In this story, god creates man and woman at the same time and gives them dominion over the other animals. There is absolutely no indication a superior sex. In the King James bible god says, “Let us make man in our image,” but this certainly refers to human beings in general and not males specifically because this is following by, “…and let them have dominion over the fish of the sea…” (1:26-27, KJV)

The creation story in Genesis 2 describes things differently. After god created man (meaning a male this time) “from the dust of the ground, and breathed into his nostrils the breath of life” (2:7, NRSV) he created the garden of Eden in which man should live. God decides that the man should not be alone and attempts to find him “a helper as his partner,” (2:18) so god creates all the animals and brings them to the man to be named, but none of them are suitable partners.

Here’s the story most people know: God puts the man in to a deep sleep, removes one of his ribs, and from that rib god creates a woman. At first glance this might seem to indicate that man is superior to woman because he was created first and she is made from just a small part of him. Keep reading.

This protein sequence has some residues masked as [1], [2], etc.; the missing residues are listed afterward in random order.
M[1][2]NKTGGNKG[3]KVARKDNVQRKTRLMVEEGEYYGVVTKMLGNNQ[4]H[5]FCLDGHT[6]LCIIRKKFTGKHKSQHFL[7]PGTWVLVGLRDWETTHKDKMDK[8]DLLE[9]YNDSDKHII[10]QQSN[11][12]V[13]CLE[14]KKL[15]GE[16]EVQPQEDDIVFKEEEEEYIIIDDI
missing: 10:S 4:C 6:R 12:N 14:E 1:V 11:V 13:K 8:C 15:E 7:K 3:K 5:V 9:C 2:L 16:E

“Then the man said, ‘This at last is bone of my bones and flesh of my flesh; this one shall be called Woman, for out of Man this one was taken.’ Therefore a man leaves his father and his mother and clings to his wife, and they become one flesh.” (2:23-24)

Finally the man has found a suitable partner. No other creature could be found to fill this position, until god created a creature made of the same stuff as man. Woman is the creature that completes man, the yin to his yang, the salty to his sweet, the Samwise Gamgee to his Frodo Baggins. Man “clings to his wife, and they become one flesh.” That sounds like equality to me.

Okay, back to Genesis 1. On the third day god creates dry land on the earth and brings forth vegetation. On the fifth and sixth days god created all the animals including humans. God said to man, “See, I have given you every plant yielding seed that is upon the face of all the earth, and every tree with seed in its fruit; and you shall have them for food. And to every beast of the earth, and to every bird of the air, and to everything that creeps on the earth, everything that has the breath of life, I have given every green plant for food.” (1:29-30)